Rwanda hydroelectric dam project awarded to Sinohydro
Construction of Muvumba dam with samll hydropower plant set to begin, co-financed by AfDB and government, to generate 6.94 GWh annually; Rwanda’s shift from diesel to renewable sources facilitated by new Rusumo Hydro Project and Shema Power Lake Kivu IPP
On 6 October, the African Development Bank (AfDB) and the Rwanda Water Resources Board (RWB) announced the contract award to Sinohydro for the construction of the Muvumba multipurpose dam. The dam will be constructed on the Muvumba River, 12km upstream of Nyagatare town in northeastern Rwanda.
The project comprises the construction of a high dam and a small hydropower plant. The dam will have a height of 39m and storage capacity of 54.77 billion liters. A 1MW hydropower plant will be installed in the dam. According to the African Development Bank (AfDB), the main financier for the project, the power plant will generate 6.94 GWh annually.
The Rwanda Water Resources Board is the project implementor. The project, which is expected to cost a total of €124.2 million, is being financed by the AFDB and the Rwandan government. A €121.5m African Development Bank (ADB) loan will cover 97.2% of the costs while the Rwandan government will contribute the remaining €2.7m as counterpart funding.
The contract start date is the 23rd of October 2023 and Sinohydro is expected to complete the construction of the project in 37 months. Sinohydro Corporation is part of the state-owned Powerchina group.
Rwanda’s transition away from diesel
Over the past year, Rwanda has been inching away from diesel power generation towards cleaner sources. On October 8, the country’s infrastructure minister Jimmy Gasore, stated that construction of two new power projects, the Rusumo Hydro Project and the Shema Power Lake Kivu IPP, has facilitated the decommissioning of the country’s diesel power plants.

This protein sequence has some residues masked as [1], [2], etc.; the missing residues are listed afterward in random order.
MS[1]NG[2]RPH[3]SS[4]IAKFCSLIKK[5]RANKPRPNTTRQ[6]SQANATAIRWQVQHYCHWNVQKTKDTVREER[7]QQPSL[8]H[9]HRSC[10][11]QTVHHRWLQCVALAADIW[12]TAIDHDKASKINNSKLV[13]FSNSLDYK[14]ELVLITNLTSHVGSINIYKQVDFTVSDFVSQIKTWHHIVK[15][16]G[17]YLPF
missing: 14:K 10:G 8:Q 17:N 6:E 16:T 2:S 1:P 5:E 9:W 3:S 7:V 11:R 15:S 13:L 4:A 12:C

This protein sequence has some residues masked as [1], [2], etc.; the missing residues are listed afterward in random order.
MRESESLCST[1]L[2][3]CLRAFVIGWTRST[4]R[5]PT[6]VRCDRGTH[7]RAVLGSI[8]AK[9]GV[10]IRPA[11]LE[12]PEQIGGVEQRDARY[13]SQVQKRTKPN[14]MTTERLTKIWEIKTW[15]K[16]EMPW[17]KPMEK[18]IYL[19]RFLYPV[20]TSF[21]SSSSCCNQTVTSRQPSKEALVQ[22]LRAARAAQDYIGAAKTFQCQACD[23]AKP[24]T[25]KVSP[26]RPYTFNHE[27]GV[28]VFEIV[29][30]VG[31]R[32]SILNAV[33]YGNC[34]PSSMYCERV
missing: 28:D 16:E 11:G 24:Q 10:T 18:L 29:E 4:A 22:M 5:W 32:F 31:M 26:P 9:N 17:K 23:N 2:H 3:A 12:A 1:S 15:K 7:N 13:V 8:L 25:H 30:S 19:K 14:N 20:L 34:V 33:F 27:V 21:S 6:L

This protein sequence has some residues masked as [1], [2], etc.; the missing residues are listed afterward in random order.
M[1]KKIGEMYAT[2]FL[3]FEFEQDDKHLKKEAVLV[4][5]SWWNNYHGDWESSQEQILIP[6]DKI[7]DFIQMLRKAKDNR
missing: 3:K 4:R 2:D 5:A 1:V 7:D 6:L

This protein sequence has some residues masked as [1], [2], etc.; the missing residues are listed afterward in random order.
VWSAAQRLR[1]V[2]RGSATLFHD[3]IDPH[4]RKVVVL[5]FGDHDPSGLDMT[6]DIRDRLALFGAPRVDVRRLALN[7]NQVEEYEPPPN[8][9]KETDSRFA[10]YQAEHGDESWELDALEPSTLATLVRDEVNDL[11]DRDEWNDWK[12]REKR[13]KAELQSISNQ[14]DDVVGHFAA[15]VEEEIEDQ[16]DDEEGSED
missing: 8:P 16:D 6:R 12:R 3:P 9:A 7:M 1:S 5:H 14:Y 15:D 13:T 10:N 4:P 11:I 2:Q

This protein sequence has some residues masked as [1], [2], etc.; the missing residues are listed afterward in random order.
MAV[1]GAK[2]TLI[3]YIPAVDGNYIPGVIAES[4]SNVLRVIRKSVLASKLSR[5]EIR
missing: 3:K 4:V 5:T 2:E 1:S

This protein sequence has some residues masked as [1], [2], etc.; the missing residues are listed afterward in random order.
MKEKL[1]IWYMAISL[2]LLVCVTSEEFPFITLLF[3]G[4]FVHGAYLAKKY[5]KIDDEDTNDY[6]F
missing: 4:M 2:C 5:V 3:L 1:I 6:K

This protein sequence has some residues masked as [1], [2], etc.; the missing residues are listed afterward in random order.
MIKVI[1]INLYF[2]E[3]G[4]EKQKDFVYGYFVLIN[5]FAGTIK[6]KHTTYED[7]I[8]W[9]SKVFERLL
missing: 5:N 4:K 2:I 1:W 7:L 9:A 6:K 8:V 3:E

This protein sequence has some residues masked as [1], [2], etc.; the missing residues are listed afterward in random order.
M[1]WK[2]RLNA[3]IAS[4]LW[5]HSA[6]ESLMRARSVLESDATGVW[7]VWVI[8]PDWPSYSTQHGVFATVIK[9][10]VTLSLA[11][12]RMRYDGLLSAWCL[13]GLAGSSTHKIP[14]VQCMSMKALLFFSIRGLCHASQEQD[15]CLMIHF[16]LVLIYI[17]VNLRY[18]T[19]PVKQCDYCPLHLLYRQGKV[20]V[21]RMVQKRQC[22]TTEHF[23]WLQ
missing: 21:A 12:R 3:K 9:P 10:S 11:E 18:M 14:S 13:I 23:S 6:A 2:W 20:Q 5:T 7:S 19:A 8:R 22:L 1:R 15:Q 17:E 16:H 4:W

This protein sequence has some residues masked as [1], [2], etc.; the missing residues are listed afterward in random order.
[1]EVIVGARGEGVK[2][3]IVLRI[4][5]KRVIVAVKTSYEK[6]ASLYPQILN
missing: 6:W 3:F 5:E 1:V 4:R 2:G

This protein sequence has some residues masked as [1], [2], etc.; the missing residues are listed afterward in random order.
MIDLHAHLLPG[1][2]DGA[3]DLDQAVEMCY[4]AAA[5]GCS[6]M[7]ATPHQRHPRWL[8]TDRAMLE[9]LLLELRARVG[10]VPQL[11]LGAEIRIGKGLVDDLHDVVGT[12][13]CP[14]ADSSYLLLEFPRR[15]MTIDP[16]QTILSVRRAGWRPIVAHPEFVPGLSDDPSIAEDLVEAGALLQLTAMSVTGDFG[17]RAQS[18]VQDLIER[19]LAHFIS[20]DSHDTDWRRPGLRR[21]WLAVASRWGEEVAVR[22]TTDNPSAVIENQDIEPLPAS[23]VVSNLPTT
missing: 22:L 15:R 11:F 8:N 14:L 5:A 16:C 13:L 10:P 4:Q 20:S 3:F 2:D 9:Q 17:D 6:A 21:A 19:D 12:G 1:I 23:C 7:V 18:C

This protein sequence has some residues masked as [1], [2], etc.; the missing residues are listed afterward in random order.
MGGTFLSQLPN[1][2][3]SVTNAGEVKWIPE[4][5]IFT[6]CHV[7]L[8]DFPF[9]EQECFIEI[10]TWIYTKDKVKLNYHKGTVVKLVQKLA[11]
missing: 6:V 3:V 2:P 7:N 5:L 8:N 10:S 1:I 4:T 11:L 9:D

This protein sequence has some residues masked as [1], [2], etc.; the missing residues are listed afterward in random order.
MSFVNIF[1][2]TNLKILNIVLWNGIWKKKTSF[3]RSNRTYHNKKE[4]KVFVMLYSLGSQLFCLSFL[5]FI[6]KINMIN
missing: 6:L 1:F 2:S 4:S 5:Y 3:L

The Rusumo Hydroelectric project is part of a larger multipurpose hydro project aimed at improving power and water supply in the Kagera River Basin – shared by Burundi, Rwanda, western Tanzania and Uganda. The total project cost of $468.9m was financed by the World Bank and the AfDB.
The 80MW power plant located in Tanzania cost about $110m and will provide clean energy to Burundi, Rwanda and Tanzania. The plant’s generation capacity was installed in June. The project also includes the construction of three transmission lines from the plant in Rusumo – a 200km line to Gitega, Burundi; a 50km line to Kigali/Kabarondo; and a 100km to Biharamulo, Tanzania.
In addition to hydropower, Rwanda is also looking to explore its gas resources trapped in Lake Kivu. Last month, Rwanda connected the Shema Power Lake Kivu project to the grid, the second operational plant on the lake.
The Independent Power Plant (IPP) is a 56MW Methane Gas-to-Power plant in the Rubavu district of Rwanda. The plant will supply energy to the grid under a 25-year power purchase agreement (PPA) signed with Rwanda’s state utility, the Energy Utility Corporation Limited (EUCL). The plant was connected to the grid last September, however full commercial operations are yet to commence.
The completion of these plants will improve supply in Rwanda and retire the country’s diesel plants which have become expensive due to high fuel prices.
Energy & Utilties reported last year that Rwanda signed a MoU with TotalEnergies to deploy a wide range of clean energy solutions.
Photo Credit: Shema Power Lake Kivu Ltd.
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